Whisper of the Heart is unique with respect to its Ghibli film counterparts in that it seems almost mundane. Here we have our main heroine Shizuku Tsukishima and her life as a middle school-aged girl. While the film is essentially a slice-of-life with a hint of the "boy-meets-girl" rom-com trope thrown in, the way in which its characters are presented is not only relate-able to the audience but also endearing; an adult could sympathize with Shizuku just as much as a child could. As someone who values character development greatly, I feel that the creators efforts really pay off in showing how our main heroine
develops over a short period of time, providing insight into her stream of consciousness with her full range of emotions on display. Combined with a diverse ensemble of a supporting cast, Shizuku's character really comes to life over the course of the film.
True to form as a Ghibli production, this film complements its character driven narrative with a slew of wall-paper worthy long shots and vibrant animation schemes which I have yet to see that often even in more recent large scale production anime ( there are several such scenes in the latter half of the film, but no spoilers here of course!). Not much else to say here, I recommend you watch the film and see for yourself.
Sound quality in the film was solid throughout. But what really won me over was the Japanese rendition of Jon Denver's country road. Not only was it an impressive rendition by itself, it was incredibly appropriate for the small town slice-of-life feel that the creators seemed to be going for. Even after hearing it on replay throughout the film, I did not tire of that song, which in my opinion, speaks volumes for how fitting the song was for the film's overall atmosphere. Sadly, the other background music did go relatively unnoticed, but upon re-watching the movie and listening to the original soundtrack again, the rest of the background music was quite good as well.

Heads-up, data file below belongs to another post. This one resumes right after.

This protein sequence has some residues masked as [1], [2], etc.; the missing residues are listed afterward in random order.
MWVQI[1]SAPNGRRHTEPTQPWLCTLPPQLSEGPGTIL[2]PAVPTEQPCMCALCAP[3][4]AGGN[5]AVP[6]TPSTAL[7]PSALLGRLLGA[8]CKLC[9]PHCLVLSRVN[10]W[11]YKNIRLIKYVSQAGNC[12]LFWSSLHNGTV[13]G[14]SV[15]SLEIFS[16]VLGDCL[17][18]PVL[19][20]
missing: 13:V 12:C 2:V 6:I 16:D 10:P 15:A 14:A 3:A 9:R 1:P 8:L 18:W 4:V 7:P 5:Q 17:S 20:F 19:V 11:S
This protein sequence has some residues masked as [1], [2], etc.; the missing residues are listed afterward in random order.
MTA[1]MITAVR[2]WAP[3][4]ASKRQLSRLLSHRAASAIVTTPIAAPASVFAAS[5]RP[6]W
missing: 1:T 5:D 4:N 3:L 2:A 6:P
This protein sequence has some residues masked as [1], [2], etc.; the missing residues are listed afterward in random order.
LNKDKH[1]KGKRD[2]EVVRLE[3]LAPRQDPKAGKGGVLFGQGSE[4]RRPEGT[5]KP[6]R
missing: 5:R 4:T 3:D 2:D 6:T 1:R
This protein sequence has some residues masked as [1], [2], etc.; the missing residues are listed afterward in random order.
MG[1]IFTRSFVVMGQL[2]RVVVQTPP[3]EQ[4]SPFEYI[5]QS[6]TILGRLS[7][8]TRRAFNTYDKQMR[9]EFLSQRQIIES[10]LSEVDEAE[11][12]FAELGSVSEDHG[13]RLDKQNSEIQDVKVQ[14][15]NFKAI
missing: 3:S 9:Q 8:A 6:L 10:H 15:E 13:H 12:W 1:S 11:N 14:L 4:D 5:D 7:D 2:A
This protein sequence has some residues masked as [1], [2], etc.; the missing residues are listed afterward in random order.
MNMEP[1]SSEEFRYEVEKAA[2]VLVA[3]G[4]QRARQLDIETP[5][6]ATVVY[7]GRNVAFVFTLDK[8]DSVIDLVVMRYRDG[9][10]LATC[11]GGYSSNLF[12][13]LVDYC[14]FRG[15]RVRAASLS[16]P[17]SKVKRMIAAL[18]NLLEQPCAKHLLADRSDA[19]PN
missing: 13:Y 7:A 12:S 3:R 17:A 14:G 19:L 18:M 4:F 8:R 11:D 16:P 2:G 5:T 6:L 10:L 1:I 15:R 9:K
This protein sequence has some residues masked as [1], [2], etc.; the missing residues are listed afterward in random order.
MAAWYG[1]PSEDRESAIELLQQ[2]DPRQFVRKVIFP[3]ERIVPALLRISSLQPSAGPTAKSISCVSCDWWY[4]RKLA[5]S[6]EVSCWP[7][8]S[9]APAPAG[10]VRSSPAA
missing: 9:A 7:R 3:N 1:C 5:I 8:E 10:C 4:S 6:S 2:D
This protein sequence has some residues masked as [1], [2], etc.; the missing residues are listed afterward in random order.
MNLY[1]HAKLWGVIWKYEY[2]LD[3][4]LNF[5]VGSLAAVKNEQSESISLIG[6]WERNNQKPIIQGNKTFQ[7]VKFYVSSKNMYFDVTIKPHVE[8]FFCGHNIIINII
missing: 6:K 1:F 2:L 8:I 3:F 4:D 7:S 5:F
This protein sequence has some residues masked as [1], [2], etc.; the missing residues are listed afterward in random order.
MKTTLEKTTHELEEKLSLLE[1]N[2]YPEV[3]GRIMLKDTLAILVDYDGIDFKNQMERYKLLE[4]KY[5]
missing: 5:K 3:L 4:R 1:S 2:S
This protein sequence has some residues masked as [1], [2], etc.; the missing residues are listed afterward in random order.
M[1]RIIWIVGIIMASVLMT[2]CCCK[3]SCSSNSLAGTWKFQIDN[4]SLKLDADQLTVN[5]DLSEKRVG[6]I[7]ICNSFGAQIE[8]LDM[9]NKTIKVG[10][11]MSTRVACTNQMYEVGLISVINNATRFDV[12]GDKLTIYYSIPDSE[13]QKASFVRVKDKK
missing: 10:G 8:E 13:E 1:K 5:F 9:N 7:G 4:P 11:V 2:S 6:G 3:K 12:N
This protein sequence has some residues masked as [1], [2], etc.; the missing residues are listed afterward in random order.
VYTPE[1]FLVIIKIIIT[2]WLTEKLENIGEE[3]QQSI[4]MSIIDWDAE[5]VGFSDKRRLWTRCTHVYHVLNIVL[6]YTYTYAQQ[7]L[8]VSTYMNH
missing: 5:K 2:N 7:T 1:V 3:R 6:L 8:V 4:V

When we think of studio Ghbli we often times think of Hayao Miyazaki and sometimes Isao Takahata. In the case of Whisper of the heart, we have a tale with all the flavor and style reminiscent of these Ghibli greats, and yet was directed by neither Miyazaki nor Takahata but instead by a man named Yoshifumi Kondō, whose life was cut tragically short after the release of his 1st and only film. A darn shame too, because at the time he was considered a legitimate candidate to succeed Miyazaki as head of the studio.
As a film that seems almost forgotten among the plethora of excellent productions from studio Ghibli, Whisper of the Heart is a much watch as an entry level anime for people just getting into the medium and as a deeper exploration into the world of anime film for seasoned veterans out there. In addition, as with all Ghibli films, Whisper of the Heart feels like it was made with a general audience in mind, so you needn't be a fan of slice-of-life to enjoy watching it.
Even if you end up not liking this film I hope you found my review helpful. Of course I am always looking to improve, so feedback is always appreciated.
Just leave a message on my profile thread if you have any comments, criticisms, or just wanna talk about anime!!